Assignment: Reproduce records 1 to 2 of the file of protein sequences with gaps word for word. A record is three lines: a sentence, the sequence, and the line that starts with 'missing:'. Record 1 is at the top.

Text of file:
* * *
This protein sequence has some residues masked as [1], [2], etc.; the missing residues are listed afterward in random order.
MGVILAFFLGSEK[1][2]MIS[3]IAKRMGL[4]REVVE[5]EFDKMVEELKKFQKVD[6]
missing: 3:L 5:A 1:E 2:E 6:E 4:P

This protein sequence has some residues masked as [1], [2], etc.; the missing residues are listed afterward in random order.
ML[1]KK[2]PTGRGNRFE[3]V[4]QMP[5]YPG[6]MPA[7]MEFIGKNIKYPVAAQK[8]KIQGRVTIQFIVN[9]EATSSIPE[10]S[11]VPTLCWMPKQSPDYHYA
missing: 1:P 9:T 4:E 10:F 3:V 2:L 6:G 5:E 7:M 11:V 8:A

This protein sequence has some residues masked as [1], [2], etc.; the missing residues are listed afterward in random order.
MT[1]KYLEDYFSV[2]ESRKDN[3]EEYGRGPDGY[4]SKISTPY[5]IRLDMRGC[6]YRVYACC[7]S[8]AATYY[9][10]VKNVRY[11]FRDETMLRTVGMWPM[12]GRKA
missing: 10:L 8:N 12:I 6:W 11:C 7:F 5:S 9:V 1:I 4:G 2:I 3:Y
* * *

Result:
This protein sequence has some residues masked as [1], [2], etc.; the missing residues are listed afterward in random order.
MGVILAFFLGSEK[1][2]MIS[3]IAKRMGL[4]REVVE[5]EFDKMVEELKKFQKVD[6]
missing: 3:L 5:A 1:E 2:E 6:E 4:P

This protein sequence has some residues masked as [1], [2], etc.; the missing residues are listed afterward in random order.
ML[1]KK[2]PTGRGNRFE[3]V[4]QMP[5]YPG[6]MPA[7]MEFIGKNIKYPVAAQK[8]KIQGRVTIQFIVN[9]EATSSIPE[10]S[11]VPTLCWMPKQSPDYHYA
missing: 1:P 9:T 4:E 10:F 3:V 2:L 6:G 5:E 7:M 11:V 8:A